The UK's Brexit stance on the Irish border and future trade with the European Union are unacceptable, EU president Donald Tusk said on Wednesday.
Tusk's comments come ahead of the EU summit in Salzburg, Austria, where he advocated close coordination on security and foreign policy issues, but warned that Britain's Chequers proposals and "other issues such as the Irish question, or the framework for economic cooperation, the UK's proposals will need to be reworked."
"The Brexit negotiations are entering their decisive phase," Tusk said at a news conference. "Various scenarios are still possible today but I'd like to stress that some of Prime Minister May's proposals from Chequers indicated positive evolution in the UK's approach."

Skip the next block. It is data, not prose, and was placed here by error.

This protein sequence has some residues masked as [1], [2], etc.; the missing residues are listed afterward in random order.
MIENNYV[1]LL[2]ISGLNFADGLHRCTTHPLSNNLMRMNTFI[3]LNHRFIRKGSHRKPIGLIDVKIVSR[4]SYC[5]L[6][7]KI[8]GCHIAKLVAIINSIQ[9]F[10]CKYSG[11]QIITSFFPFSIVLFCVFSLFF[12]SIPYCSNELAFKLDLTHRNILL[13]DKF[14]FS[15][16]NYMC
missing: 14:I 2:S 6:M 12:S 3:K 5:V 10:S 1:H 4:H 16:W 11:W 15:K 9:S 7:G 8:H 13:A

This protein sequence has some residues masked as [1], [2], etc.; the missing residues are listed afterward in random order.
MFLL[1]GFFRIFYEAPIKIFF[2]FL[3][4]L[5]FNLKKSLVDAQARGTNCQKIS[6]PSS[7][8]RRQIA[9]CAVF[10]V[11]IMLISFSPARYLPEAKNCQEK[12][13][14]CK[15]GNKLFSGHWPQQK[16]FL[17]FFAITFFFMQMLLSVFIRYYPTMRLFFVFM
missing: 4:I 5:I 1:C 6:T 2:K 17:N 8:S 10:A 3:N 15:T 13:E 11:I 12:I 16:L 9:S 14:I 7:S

Tusk is expected to chair the 28-member summit later on Wednesday, mentioning that he would call an extra summit for EU leaders in mid-November to finalize Brexit negotiations.
"Today there is perhaps more hope but there is surely less and less time," Tusk continued. "Every day that is left we must use for talks. I'd like to finalize them still this autumn."
Donald Tusk warned of a hard-Brexit in a letter to European leaders that Britain and mentioned that the European Union and UK were in the "final weeks of negotiations," urging the European Council to "review progress in these talks" just six months before Brexit is set to begin.